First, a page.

By Elyse Kelly | The Center Square
The New Hampshire House of Representatives will be considering a bill in the new session that would reduce the state’s business taxes incrementally over the next two years.
House Speaker Sherman Packard, R-Londonderry, is sponsoring the legislation to lower the business profits tax rate by 0.2% and the business enterprise rate by 0.1% incrementally, the New Hampshire Business Review reported.
The profits tax would decrease to 7.6% in 2021 and then to 7.5% the next, while the enterprise rate would fall in 0.5% increments on the same schedule putting it at a final rate of 0.5% in 2022.
The Monitor reported the tax cut could lead to a $138 million decrease in revenue for the state if estimates from the Department of Revenue Administration using an analysis of 2020 fiscal year revenues are correct.
David Juvet, senior vice president of public policy at the Business and Industry Association (BIA) of New Hampshire, said the Granite State’s business taxes are some of the country’s highest, and they would support any reduction.
Juvet pointed out that businesses still remain in the grip of the COVID-19 crisis and in need of any help they can get.
“Businesses are really struggling in New Hampshire right now, so any effort to reduce the business taxes they pay I’m sure will be welcomed by the business community,” he told The Center Square.
Reducing rates will also make the Granite State more attractive to outsiders and help fuel economic growth, he said.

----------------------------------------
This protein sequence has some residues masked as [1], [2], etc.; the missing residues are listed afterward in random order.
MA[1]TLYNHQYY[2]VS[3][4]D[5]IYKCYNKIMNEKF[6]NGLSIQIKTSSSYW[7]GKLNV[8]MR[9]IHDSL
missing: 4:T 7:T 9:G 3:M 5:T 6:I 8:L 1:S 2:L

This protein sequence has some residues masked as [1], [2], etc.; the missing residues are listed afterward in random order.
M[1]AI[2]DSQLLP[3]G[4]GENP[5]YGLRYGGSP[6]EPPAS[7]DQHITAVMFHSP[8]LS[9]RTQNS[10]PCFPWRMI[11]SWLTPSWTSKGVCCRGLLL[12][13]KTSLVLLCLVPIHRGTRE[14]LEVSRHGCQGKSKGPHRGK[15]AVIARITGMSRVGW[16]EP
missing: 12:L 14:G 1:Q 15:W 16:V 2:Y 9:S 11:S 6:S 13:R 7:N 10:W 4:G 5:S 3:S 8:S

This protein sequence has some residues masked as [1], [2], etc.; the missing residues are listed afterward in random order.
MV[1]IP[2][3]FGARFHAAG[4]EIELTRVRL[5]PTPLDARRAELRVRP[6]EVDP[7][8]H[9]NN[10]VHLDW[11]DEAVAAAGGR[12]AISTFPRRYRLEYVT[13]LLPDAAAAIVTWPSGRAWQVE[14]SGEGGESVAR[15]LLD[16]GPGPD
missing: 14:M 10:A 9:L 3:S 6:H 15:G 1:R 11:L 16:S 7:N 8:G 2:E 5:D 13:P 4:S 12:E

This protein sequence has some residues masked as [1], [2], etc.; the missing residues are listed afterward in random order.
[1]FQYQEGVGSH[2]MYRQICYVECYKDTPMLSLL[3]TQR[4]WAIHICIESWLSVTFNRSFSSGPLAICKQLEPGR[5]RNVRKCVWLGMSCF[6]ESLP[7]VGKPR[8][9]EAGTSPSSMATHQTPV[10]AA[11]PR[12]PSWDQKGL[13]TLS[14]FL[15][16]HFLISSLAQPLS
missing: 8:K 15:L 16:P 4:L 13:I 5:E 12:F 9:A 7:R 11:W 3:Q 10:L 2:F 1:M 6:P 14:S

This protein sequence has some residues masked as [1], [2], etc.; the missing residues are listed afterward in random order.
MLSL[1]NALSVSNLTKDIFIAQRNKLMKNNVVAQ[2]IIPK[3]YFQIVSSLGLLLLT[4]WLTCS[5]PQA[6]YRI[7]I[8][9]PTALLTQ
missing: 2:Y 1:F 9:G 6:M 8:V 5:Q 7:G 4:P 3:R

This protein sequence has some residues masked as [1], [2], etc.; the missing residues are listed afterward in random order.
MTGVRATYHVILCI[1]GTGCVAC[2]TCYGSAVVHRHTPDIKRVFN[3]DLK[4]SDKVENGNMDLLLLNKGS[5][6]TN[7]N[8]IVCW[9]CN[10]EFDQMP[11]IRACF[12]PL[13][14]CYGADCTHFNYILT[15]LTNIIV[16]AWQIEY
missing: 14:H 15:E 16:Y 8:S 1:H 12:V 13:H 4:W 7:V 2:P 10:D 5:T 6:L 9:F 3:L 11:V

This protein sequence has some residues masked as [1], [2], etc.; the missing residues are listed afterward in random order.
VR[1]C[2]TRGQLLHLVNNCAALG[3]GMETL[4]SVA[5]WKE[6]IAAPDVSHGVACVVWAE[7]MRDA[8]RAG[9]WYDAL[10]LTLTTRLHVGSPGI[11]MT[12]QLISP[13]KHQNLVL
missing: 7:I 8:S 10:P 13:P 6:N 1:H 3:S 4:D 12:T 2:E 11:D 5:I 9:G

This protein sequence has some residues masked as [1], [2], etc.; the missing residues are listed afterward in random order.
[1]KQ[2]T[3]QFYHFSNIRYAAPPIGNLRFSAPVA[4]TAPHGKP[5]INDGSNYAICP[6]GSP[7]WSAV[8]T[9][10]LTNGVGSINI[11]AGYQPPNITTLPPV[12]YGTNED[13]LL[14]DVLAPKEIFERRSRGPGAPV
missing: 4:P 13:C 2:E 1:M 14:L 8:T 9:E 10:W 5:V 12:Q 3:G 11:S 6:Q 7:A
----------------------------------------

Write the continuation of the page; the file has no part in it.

“When businesses are looking for a place to grow or a place to move, there’s a number of things that they look at – many of the things New Hampshire compares favorably well,” Juvet said. “One area we don’t compare well is the rate of our business taxes, which as I said are some of the highest in the country, so anything we can do to lower those will certainly help in attracting business to New Hampshire.”
State Rep. Susan Almy, D-Lebanon, said the bill is risky, and if tax rates go down, state-funded services, which are important to businesses and employees, will be cut, the New Hampshire Business Review reported.
“I know it is a concern among some,” said Juvet. “I think the rate reductions we’re talking about here are very modest, and they’re being phased in over a two-year period of time to reduce revenue impacts. I know the hope is that the economy will continue to grow which will further reduce or perhaps eliminate budgetary revenue impacts. But the bottom line is it’s something we need to do for businesses here in New Hampshire.”